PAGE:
The world of digital marketing is often a vague, mysterious world.
That's why at DMD we are very dedicated to blogging about digital marketing to increase your knowledge of what it is we do, and what we don't do, such as public relations (PR).
This week I was at a networking event, where I was excited to meet a local PR professional. While I was discussing this person with another marketer, he asked me to articulate what the difference is between the two.
This was an interesting question, because while I see no similarities between the two professions, I realized that the distinction might not be so clear to some.
So here are the two main differences I see:
Our goals are different
According to Inc.com, “public relations” describes the various methods a company uses to disseminate messages about its products, services, or overall image to its customers, employees, stockholders, suppliers, or other interested members of the community. The point is to make the public think favorably about the company and its offerings.
According to Inc.com's definition of “marketing,” which cites an article by Maria Duggan and John Deveney in Communications World about internet marketing, an Internet marketing campaign’s goal can include increasing awareness of an existing brand, drawing visitors to a Website, or promoting a new product offering.
In other words, a public relation professional’s goal is about building reputation. A professional marketer's goal is about achieving whichever marketing results the company or client is trying to reach.
“Public relations can be an effective part of a company’s overall marketing strategy. In the case of a for-profit company, public relations and marketing should be coordinated to be sure they are working to achieve the same objectives," says the Inc. encyclopedia entry.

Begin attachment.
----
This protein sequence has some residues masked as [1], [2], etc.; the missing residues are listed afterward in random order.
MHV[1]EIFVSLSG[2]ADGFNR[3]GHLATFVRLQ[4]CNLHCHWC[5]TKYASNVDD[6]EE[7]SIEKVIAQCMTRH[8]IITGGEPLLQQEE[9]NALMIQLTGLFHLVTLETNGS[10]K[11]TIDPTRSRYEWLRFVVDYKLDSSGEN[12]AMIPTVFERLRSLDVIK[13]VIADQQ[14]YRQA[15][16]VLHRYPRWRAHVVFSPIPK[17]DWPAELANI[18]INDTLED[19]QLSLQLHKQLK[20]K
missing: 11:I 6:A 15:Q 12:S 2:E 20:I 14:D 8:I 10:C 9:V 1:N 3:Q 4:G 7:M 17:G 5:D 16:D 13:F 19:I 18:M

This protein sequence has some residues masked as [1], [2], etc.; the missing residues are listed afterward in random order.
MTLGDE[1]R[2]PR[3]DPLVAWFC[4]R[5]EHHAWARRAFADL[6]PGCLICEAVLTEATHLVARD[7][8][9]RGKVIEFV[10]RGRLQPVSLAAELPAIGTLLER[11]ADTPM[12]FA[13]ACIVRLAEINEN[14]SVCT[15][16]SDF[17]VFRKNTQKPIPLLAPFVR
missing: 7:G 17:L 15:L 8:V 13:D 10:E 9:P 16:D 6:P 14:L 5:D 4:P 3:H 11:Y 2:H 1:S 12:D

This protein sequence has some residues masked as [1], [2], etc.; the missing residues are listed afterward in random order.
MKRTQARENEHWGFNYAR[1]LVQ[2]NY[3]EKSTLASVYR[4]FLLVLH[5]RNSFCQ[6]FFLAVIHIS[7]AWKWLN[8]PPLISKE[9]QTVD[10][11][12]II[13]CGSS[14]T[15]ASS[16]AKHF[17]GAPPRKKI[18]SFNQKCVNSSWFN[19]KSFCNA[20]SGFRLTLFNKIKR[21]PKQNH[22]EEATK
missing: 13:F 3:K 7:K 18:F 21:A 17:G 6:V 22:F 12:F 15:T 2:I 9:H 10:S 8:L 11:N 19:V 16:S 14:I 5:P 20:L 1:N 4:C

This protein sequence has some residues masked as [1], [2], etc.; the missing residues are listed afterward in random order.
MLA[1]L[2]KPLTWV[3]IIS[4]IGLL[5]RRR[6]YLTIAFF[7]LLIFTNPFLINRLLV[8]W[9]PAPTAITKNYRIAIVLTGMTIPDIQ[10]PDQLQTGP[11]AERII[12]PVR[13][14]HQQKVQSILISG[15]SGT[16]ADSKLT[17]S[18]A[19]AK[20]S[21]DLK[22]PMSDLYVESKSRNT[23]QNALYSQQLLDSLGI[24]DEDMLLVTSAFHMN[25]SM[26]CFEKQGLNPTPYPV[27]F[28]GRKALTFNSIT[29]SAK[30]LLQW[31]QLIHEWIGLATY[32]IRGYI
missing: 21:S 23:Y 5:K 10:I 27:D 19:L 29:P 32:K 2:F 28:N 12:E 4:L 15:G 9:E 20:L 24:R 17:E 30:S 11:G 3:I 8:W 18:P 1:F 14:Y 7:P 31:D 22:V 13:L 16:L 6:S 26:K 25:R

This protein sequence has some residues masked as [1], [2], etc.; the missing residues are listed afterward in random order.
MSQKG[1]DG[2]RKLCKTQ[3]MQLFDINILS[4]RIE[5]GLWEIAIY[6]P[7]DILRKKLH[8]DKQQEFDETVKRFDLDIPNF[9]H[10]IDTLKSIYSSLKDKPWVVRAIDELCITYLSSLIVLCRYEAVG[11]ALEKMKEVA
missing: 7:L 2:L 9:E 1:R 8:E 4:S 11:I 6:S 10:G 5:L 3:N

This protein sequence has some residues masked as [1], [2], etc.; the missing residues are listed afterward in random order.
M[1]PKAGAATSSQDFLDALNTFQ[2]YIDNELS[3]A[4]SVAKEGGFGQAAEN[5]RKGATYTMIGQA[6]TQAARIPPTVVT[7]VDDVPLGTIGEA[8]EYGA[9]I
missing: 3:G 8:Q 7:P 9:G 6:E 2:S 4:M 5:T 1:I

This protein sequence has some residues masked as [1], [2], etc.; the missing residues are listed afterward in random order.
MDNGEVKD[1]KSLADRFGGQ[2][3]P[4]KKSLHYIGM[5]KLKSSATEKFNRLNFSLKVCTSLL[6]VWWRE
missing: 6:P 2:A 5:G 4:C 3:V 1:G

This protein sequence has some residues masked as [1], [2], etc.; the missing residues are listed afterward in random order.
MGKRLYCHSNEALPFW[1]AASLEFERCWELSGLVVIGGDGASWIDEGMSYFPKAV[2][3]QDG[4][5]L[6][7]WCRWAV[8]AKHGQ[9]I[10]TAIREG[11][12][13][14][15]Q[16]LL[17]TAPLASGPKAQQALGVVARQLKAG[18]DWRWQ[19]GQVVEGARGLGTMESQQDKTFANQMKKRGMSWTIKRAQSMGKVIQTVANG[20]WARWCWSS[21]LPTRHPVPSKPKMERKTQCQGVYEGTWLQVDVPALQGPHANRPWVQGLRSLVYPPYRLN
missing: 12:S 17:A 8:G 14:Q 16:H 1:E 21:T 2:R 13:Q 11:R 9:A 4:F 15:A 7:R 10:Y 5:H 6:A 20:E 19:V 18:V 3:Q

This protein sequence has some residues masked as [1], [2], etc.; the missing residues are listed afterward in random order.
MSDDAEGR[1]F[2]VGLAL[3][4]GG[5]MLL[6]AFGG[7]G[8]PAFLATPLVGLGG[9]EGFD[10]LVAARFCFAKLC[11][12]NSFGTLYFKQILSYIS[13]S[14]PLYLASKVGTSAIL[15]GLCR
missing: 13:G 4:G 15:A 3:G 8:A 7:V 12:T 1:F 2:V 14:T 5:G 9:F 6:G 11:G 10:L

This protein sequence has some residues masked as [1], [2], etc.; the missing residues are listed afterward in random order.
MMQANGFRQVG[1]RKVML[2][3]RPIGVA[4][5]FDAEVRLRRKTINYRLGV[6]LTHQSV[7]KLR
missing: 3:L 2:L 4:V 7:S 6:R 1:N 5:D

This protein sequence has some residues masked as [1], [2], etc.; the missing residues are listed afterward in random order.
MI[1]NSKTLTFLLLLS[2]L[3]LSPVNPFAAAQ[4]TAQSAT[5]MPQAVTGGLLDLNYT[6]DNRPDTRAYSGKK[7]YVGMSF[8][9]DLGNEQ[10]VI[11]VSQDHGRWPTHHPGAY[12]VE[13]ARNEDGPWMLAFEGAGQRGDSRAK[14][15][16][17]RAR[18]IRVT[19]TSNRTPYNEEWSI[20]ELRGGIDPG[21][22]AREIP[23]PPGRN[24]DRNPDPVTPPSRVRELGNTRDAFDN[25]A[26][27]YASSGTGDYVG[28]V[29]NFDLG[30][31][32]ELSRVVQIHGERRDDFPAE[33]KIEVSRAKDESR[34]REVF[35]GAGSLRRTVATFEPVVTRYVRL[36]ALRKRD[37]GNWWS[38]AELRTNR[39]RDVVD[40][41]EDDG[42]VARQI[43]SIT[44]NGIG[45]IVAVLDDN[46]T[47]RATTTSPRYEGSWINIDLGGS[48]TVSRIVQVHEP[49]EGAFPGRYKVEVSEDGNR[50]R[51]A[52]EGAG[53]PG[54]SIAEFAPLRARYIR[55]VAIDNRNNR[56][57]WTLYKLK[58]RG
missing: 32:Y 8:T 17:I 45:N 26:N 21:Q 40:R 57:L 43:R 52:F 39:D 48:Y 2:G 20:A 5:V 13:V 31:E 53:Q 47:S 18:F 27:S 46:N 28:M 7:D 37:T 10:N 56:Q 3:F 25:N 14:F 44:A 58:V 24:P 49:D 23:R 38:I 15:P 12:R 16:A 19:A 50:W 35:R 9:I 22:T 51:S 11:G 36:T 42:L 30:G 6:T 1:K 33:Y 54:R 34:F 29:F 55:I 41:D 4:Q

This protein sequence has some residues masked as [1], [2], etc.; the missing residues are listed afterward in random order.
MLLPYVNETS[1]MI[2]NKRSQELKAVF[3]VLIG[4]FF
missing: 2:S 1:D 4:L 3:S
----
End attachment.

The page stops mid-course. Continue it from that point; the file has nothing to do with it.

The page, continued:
Our tools are different
One common tool for a PR professional is media pitching. There are many ways to do this, but it basically involves building relationships with media so that they can get their clients' stories featured in publications or get their client interviewed by a reporter as a subject matter expert, say, an expert in business ownership or a particular line of business. Press releases are one popular tool for doing this.
Digital marketers, on the other hand, don't generally pitch their clients’ stories to media, since their goal is more about results. Instead, we're “pitching” to the business owners’ current and potential customers and clients online by having a direct conversation with them via email, search and social media, primarily. A common tool is a marketing plan, which can include a timeline and budget around specific marketing goals.
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Posted by Jackie Connors
Jackie Connors is the Founder & CEO of Digital Marketing Direction, a top-tiered HubSpot Solutions Partner agency based in Texas. She provides inbound training, consulting, and content marketing services to mid-market companies.